Grundy County High School's football team will play out the remainder of the season despite five players being held on house arrest after they were charged with attempted aggravated rape.
The students — a freshman, three juniors and a senior — are accused of attempting to rape a 15-year-old freshman with the metal handle of a dust mop in the school's football fieldhouse some time before 6 a.m. CDT on Wednesday.
During a special-called meeting Monday night, the school board voted 6-2 to allow the season to continue. The two "no" votes came from school board members Kasey Anderson and Chris Snyder.
At the beginning of the meeting, Director of Schools Jessie Kinsey addressed the lack of communication from school officials and what the administration's next steps would be.
"The board and school administration have been slow to comment on these allegations due to pending investigation and based on advice from counsel," she said. "We are as shocked as anyone that this happened in our community."
"We are better than this," she added. "Our children know better. Our families expect better. Our educators model better, and yet, apparently, something awful happened."
Kinsey said the school system is cooperating with local law enforcement officials and will thoroughly investigate the incident and look for steps to prevent similar acts of violence in the future.
"We intend to review policies, practices and procedures to see whether we need to revise school operations in light of this event," she said. "We intend to assess our schools' climate and culture to learn why students behave in such a deplorable way toward one of their own."
Grundy County school district attorney Chuck Cagle clarified the timeline of the school system's response to the incident the day after it was alleged to have happened. He said the incident had been reported to the principal at around 8:30 a.m., and by 8:50 a.m., the school resource officer was made aware. Interviews began with students by 9:50 a.m., and he said the sheriff's office was present at that time.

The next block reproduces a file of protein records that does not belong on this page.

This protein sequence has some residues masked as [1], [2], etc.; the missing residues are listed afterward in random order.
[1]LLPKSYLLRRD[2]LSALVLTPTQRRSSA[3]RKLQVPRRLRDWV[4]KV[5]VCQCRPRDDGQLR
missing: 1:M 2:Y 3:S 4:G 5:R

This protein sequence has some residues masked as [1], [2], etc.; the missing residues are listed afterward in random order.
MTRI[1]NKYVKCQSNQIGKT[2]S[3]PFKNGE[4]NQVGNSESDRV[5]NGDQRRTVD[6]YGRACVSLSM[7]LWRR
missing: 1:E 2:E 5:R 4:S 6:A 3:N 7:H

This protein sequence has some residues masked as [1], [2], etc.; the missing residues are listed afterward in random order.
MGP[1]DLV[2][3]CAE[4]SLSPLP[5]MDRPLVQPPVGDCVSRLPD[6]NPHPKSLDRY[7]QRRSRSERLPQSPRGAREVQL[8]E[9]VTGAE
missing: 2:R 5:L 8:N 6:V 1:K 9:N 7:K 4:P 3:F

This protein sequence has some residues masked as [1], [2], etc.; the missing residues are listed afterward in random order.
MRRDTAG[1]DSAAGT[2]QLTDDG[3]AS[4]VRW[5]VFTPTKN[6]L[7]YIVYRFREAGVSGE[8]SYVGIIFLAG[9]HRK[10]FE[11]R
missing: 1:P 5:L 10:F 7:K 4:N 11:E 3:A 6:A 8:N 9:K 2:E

However, Grundy County Sheriff Clint Shrum said last week that the sheriff's office was not made aware of the incident until much later.
"At 1 p.m., the SRO realized it was more than he could handle, so he contacted me," Shrum said at a news conference.
Cagle said head coach Casey Tate was relieved of his coaching duties because of information they learned relating to the fieldhouse. It was not clear what that information was, other than that the doors were left unlocked, allowing students to enter. Tate is still teaching special education at the high school.
In further interviews, Cagle said investigators learned that the then-interim head coach Greg Brewer, who was an assistant coach, also had information relating to the use of the fieldhouse. That coach was also relieved of his coaching duties.
Then, late Friday afternoon, the school's football game against Upperman High School in Putnam County was canceled, Cagle said. The decision was made after considering the coach they'd be left with had never been a head coach and the group of players were rather young compared to the team they were up against.
The forfeiture of that game has a fee of about $2,500 in damages, Cagle said, because of a contract with Upperman High.
Before the board voted on the future of the school's football season, Cagle addressed the consequences if the board were to end the season, which has two games left.
"Should you decide to suspend the rest of your football season, then your men's basketball team would not be allowed to participate in tournament play," he said.
He added that it wasn't a decision the school board could make, but rather the Tennessee Secondary School Athletic Association.